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Strain-deflection relationships of freely vibrating wood beams

Several researchers engaged in family housing have recently become concerned about the vibrational behavior of residential floors. This concern resulted in a need for methods of sensing floor vibrations. Some investigators have sensed floor vibrations with electric resistance strain gauges bonded to the underside of the floor joists. These experiments using strain gages as vibration sensing devices resulted in a need to be able to determine the vibration amplitude (or deflection) from strain vibration data.

The objectives of this project were to theoretically and experimentally determine the relationship between midspan flexural strain and midspan deflection of freely vibrating wood beams with various end conditions.

Theoretical strain-deflection relationships of freely vibrating wood beams with pinned-end and fixed-end conditions were derived from vibration theory. Free vibration tests on three wood beams with pinned-ends and fixed-ends gave results which were in agreement with theory.

The theoretical relationship between the end rigidity and natural frequency of beams with semi-rigid end connections was derived. Vibration tests performed on wood beams with semi-rigid end connections produced frequency-rigidity results which agreed with theory within five percent.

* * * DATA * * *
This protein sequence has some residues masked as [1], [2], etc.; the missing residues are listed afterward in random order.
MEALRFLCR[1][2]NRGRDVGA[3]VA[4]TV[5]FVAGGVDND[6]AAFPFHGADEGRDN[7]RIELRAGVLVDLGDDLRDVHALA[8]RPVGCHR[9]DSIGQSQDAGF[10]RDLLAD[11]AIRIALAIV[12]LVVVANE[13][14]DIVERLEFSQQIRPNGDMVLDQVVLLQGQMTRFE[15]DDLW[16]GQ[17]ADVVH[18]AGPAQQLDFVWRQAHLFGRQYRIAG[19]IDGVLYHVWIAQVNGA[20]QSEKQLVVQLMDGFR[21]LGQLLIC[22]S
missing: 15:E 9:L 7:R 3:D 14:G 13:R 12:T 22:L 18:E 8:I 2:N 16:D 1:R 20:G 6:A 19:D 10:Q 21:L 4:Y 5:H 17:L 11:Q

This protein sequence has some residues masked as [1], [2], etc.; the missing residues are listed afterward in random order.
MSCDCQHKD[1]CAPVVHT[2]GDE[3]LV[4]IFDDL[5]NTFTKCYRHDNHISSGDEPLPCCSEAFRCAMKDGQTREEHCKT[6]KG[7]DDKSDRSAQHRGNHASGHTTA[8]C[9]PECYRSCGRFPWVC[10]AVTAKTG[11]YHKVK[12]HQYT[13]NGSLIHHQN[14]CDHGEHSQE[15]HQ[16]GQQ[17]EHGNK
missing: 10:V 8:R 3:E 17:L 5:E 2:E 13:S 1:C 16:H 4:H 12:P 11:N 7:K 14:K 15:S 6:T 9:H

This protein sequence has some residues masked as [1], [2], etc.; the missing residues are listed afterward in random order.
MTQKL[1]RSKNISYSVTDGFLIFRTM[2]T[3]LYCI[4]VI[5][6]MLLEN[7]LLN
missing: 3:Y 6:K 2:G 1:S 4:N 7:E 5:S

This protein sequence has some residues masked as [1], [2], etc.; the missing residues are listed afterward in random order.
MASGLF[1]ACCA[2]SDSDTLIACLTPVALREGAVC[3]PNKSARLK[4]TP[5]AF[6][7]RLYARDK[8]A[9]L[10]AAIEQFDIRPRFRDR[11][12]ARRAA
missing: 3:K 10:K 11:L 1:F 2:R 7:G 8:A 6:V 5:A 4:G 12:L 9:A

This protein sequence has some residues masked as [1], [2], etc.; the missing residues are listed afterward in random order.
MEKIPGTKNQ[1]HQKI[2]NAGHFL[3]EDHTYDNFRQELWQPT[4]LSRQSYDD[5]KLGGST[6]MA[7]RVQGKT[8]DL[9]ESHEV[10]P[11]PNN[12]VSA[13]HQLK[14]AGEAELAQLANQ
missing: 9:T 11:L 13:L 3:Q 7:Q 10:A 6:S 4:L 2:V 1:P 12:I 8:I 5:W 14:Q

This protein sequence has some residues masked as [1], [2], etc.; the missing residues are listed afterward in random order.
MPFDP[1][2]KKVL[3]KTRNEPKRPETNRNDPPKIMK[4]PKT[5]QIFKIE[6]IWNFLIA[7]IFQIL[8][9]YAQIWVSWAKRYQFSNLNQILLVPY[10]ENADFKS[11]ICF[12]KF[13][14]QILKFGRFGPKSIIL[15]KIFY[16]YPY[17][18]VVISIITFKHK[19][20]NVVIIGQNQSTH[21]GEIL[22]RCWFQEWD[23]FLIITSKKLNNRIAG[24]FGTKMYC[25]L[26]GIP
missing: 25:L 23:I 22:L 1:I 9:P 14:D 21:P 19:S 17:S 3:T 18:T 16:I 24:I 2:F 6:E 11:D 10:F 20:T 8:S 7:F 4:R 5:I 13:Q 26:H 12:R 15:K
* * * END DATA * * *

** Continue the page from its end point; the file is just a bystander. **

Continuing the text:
The semi-rigid end connections were achieved by using a torsion bar on each end designed so that the beam would have a static behavior midway between pinned-end conditions and fixed-end conditions. However, it was found both theoretically and experimentally that these torsion bars resulted in a dynamic behavior (strain-deflection ratio and frequency) much closer to pinned-end conditions than to fixed-end conditions.

It was established that the strain-deflection relationship of freely vibrating wood beams can be predicted from vibration theory if the rigidity of the end connections is known. / Master of Science
Date January 1966
CreatorsMinor, Ray Carl
ContributorsAgricultural Engineering
PublisherVirginia Polytechnic Institute
Source SetsVirginia Tech Theses and Dissertation
Detected LanguageEnglish
TypeThesis, Text
Format74, 2 leaves, application/pdf, application/pdf
RightsIn Copyright,
RelationOCLC# 20510594

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